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Tuesday, July 20, 2010

Storm Clouds, Territorial Marmots, and Unidentified Whiskey

Salman and I woke early, powered up with coffee that looked like the black gold spewing from the Gulf, and hit the road by 3am.  Destination: Bishop, California.  Another battle we await with blood and victory in mind.

Breakfast consisted of the finest of fast food restaurants alongside the 395 freeway.  The soundtrack a mix of heavy metal, reggae and angry rap.

Wilderness permits and bear canisters were obtained, as doing it the legal way can have its benefits.  With hours to kill before the rest of our band of marauding vikings and ninjas joined us, we set off for the Bristle Cone Pine Forest.  The wilderness area houses the oldest living things on the planet, with some of the denizens having existed 2,000 years before a wandering Jew named Jesus decided he was the son of God.  They look it.  Gnarled, weather-beaten and scarred, these trees have borne witness to more than we can comprehend.

Here below, I sit next to one of the kings
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Suitably daunted from our brush with immortality, we headed back to Bishop to buy a topographical map, snickers bars, beer, and other necessities.  I took a long nap.  My brother Bryan and his much more cheerful girlfriend, Britney joined us at the Motel 6 that night, while Kalvin stumbled in around 2am.  Joined by Dan, Nate, Squire and his dog the next morning, we were more or less ready to stake a claim on the rugged back-country of Kings Canyon.  First though, there was the urgent need for coffee.  We stopped at the Schats Bakery, where we uniformly ordered a "schat in the dark," or a coffee with espresso shot if you want to be boring about it.

Finding the South Lake trail-head without any major injuries or a single death, we yawned, stretched and slapped at mosquitoes before taking a "before" shot with everybody fresh-faced and excited.

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I sincerely wish that it was possible to get to the top of a mountain without going uphill, but it never seems to work out that way.  Uphill.  Always uphill.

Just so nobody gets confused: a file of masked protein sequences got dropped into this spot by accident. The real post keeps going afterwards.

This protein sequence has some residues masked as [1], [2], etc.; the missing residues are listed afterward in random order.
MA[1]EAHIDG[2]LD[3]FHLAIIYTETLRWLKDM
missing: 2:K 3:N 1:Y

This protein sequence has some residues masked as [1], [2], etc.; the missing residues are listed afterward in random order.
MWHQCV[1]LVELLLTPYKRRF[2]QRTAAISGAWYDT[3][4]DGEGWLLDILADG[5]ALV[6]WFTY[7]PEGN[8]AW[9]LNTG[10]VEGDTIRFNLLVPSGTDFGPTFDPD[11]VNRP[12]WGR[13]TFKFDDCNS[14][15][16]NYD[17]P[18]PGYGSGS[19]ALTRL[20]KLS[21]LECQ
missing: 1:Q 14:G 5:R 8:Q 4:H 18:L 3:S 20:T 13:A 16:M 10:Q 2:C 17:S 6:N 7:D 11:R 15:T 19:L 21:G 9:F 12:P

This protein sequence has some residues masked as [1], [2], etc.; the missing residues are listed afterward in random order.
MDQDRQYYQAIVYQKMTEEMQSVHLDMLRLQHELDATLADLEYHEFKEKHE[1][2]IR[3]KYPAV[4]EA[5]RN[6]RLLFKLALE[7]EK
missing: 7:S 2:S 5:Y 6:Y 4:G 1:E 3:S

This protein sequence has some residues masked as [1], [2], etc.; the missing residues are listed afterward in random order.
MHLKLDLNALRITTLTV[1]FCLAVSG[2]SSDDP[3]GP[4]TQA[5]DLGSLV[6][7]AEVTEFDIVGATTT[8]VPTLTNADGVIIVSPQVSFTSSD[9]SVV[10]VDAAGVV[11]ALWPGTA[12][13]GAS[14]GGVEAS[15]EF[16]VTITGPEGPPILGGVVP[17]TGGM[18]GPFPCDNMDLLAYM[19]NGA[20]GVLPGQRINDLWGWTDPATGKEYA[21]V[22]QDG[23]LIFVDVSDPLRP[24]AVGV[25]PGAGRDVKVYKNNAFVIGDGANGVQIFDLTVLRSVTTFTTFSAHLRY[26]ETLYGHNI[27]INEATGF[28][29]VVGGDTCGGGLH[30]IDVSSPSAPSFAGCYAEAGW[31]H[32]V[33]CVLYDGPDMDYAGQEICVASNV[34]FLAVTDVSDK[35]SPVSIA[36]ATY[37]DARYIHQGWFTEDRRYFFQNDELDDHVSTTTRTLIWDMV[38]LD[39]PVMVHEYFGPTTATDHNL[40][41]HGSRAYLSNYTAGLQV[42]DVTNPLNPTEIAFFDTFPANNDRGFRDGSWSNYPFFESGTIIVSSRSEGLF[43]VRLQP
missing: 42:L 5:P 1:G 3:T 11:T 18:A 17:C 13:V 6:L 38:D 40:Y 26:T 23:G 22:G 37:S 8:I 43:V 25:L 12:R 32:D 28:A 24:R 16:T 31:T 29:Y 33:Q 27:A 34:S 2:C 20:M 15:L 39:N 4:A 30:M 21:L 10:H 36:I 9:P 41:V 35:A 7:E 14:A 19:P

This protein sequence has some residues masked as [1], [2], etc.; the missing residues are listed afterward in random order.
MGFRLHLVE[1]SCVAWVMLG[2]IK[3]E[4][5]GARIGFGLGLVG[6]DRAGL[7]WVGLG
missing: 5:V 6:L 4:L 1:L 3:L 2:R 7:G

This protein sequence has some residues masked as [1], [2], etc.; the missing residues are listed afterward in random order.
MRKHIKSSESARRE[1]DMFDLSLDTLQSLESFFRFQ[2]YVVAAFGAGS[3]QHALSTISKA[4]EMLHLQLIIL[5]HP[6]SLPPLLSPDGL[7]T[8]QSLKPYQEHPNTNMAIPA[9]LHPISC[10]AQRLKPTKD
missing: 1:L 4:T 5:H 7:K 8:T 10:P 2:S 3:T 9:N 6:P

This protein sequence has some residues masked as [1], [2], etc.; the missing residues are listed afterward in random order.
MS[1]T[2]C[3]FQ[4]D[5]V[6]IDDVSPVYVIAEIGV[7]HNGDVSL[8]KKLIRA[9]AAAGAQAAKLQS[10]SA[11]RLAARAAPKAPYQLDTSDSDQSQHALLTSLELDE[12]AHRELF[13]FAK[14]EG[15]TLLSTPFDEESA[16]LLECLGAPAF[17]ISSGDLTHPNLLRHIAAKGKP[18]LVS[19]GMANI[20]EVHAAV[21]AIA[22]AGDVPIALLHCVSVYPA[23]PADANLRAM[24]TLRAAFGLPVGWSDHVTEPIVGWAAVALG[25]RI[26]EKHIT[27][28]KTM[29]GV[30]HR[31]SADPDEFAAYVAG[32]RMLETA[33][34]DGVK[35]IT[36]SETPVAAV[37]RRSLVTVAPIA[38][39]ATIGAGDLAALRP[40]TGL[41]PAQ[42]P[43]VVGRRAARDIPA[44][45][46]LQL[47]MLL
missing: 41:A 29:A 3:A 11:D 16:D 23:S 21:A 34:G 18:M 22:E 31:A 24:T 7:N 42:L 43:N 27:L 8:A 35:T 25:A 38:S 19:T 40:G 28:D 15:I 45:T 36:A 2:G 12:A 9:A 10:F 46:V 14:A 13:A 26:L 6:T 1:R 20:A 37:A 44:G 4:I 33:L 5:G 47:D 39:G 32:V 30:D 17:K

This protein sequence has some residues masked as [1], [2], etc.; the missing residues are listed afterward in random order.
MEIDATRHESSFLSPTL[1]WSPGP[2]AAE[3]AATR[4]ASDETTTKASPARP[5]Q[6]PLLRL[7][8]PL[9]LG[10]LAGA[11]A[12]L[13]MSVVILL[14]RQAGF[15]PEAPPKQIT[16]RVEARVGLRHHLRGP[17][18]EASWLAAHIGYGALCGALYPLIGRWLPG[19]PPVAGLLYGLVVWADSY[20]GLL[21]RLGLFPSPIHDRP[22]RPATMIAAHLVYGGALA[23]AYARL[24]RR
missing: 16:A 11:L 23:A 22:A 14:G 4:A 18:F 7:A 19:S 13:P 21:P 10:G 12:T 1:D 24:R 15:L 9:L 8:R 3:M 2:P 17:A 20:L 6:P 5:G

Dan demonstrates


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Of course, if you could get here without effort, then everyone would do it, and it would probably end up looking like the 405 freeway or some similar atrocity.  I suppose views like this make a little sweat, effort, grit, desire, and drive worth it.


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Going from sea-level to a 12,000 foot pass has its issues, and after a break to deal with elevation headaches, we conquered Bishop Pass, took advantage of her and promised to call some time.


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While the pass clocks in at 11,970 feet, those of us who had never been above 12,000 quickly scrambled up a nearby ridgeline to notch the milestone.  Not much air up there.  Bishop Pass was the highest point of the trail, and we hiked another 6 miles through Dusy Basin and into the stunning Laconte Canyon.  Our campsite stared deep into the dark chasm of the valley and up towards some of the most imposing peaks that I have seen in person.  Storm clouds gathered and settled over us, soaking us down with random thunder and rain storms.  When the sun did prevail, we were treated to incredible views over the jewel of Kings Canyon.  Dark red sunsets settled over the peaks, making it look like the mountain of fire in Tolkien's Mordor.


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We stayed here for two days, absorbing record levels of mosquito bites, honing our poker skills to world-class levels, lying on our back and staring at the swirling clouds, and of course, drinking whiskey and discussing immortality.  While Kalvin was proactive and explored the depths of the canyon, the rest of us waited and the heavy rains would make the crossing impassable on our later attempt.  Reason enough to do shit when the opportunity presents itself, and not after.


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In order to get a bigger bite out of the higher elevation that the Dusy Basin would provide, we broke camp Saturday morning, and waved good-bye to the formidable scenery that we had been provided.


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Dusy Basin is bowl-shaped terrain surrounded by dozens of 12,000-14,000 mountains, some of the highest and least accessible in the lower 48.  I say this unequivocally; I have never seen such beauty.  We set up camp alongside one of the nameless lakes in the area, surrounded by granite and territorial marmots, snakes, and a yellow-legged toad.

Kalvin with a garter snake
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Nate in man vs. marmot
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The rest of the day was spent exploring the many ridgelines, having snowball fights, jumping into lakes made of snow-melt, skipping rocks, and avoiding any thought of responsibility.

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As the sun fell, we smoked Dominican cigarillos and watched falling stars and bright planets, while Kal pointed out different constellations.  One would be hard-put to find a better way to spend 24 hours.